This isn’t really coupons but another thing about saving on natural products…My regular store (Independent grocer…loblaws based chain) also has these sales that last 2,4,6 or 8 weeks but aren’t advertised in flyers. So many of my friends don’t notice them. They used to tell you when they ended, but unfourunately at my store they don’t anymore. The only way to know its on sale is to see the label on the shelf where the item is. No where else is it mentioned. So for anyone who uses this type of store there might be something similar in your area if you don’t know about it already. I know I saw it at my MIL’s store too in another town. Every other week its part of my shopping routine to go down every aisle that we use and scan the shelves and then stock up if something we like is on sale. Often this is the only way natural products are on sale in my store. Sometimes there is nothing good but it pays to keep looking.

    I wish I had more tips for you but I don’t, sadly its hard to get deals on good food. I will let you know if I ever come up with anything else relevant to Canada. I do use a lot of food co-op and farmer’s market type stuff when I can too like you.

  8. P.S. in your post you mention the coupon is at Superstore and a few other stores- all loblaws based. Independent grocer is the same chain. Valumart and No frills are too along with the others you mentioned but they tend not to have much natural products. We only have independent/valumart here but I know the others from living in other towns. Where did you find your coupon book in the store? Any tips on where to find these coupon books so we don’t miss them when we are busy shopping?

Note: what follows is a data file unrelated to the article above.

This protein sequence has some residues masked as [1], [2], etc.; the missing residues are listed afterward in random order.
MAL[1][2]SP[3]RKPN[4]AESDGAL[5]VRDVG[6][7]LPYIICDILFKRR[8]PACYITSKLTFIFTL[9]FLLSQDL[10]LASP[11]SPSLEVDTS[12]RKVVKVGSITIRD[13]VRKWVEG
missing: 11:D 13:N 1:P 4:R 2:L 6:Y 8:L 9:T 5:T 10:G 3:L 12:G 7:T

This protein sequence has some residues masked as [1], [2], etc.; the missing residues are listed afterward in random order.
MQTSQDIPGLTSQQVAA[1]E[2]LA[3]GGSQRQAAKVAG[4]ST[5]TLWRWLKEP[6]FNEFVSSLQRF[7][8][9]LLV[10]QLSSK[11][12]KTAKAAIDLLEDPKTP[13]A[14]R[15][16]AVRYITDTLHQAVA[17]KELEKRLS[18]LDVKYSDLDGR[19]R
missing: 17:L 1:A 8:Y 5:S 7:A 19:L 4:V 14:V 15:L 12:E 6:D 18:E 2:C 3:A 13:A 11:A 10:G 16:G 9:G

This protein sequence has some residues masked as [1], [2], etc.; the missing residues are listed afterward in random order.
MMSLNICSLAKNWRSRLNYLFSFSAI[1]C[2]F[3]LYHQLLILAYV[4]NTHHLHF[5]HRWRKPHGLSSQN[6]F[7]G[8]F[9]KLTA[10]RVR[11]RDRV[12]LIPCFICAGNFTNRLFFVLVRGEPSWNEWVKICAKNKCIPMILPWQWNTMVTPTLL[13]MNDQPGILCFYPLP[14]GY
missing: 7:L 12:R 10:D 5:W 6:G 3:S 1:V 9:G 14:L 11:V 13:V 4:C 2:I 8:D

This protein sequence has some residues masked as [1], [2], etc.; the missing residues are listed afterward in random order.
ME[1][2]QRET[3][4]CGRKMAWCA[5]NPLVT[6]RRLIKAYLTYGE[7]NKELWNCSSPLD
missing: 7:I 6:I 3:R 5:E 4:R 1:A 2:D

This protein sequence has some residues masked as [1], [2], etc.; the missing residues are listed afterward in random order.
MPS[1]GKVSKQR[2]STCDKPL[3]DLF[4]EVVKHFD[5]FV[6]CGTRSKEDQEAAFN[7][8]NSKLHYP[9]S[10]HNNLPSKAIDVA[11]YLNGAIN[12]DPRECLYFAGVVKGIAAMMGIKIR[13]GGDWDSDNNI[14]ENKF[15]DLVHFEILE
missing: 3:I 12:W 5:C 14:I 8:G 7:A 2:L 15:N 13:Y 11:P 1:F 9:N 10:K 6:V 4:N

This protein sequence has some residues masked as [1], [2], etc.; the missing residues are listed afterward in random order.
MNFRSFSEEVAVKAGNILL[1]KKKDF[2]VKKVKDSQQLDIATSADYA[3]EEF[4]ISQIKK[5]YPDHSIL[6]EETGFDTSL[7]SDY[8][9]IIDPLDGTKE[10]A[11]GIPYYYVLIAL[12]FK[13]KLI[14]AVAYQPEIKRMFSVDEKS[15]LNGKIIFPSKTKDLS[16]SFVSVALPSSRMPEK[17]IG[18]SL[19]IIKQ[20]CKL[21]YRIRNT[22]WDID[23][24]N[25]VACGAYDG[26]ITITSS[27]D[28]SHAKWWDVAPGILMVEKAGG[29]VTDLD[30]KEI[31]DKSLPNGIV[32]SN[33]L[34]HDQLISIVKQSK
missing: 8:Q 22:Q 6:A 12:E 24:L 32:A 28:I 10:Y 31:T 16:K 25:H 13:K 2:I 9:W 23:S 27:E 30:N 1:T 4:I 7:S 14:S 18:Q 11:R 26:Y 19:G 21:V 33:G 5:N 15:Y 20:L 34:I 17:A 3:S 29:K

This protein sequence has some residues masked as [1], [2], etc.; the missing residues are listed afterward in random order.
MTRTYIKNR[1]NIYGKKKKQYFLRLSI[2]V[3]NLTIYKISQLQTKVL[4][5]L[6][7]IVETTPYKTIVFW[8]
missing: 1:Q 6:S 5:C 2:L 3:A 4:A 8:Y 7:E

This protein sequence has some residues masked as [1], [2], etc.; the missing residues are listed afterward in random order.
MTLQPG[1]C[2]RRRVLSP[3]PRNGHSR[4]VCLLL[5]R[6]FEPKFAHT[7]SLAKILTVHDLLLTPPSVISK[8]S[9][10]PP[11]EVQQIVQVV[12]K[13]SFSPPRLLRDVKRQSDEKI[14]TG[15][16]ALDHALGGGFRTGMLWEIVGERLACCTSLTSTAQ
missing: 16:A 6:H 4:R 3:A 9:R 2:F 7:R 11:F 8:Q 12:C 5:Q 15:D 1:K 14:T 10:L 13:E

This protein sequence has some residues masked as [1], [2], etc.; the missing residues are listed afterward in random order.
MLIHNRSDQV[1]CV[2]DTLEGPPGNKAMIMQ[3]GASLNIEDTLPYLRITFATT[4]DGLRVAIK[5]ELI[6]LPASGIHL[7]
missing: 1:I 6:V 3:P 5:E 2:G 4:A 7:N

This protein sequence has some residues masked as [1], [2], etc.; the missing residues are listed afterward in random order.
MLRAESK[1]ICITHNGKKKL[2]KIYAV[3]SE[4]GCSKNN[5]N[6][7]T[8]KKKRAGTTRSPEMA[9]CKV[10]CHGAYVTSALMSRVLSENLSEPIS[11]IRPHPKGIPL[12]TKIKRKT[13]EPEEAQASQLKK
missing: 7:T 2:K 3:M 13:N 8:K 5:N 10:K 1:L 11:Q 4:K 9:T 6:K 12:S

9. Erin, I definitely agree about coops and bulk shopping! That is how I do most of my shopping, aside from my fresh stuff (milk, eggs, produce, etc.) which mostly comes straight from farmers and markets.

    Gloria, thanks for pointing that out. It’s true that you can often get printable coupons for items you specifically like to buy, by looking up the website of the company.

    Ivonne, raw milk is an issue where I live too. I’m aware of the farmer in Ontario and the legal struggles there. We currently buy milk from a local cow share (possibly the only one in our area, that I know of anyways). Last summer, we went through some legal stuff that it still not over yet, but fortunatley we are able to continue to get milk in the meantime. And it’s neat to hear that you are planning to start a buying club/coop- so am I, for the same reasons!

    Gwen, I think the issue of buying things you don`t really need or wouldn`t buy regularly is a very real one for using coupons. Personally, I won`t be able to do that much or I will blow my already tight budget, so I will need to make sure that I only use coupons that actually help and don`t hinder what I am doing. And yes, sometimes it can be more stress and work, but when dealing with the crunch of grocery prices right now, I`m debating whether it`s worth it or not.

    Nola, isn`t it nice to find things for us CanadiansÉ Thanks for the sales tip. I tend to find the same thing in my store as well. And the coupon book in my Superstore was in the natural foods aisle. If you don`t have one, perhaps just ask someone in customer service and maybe they can help you find one.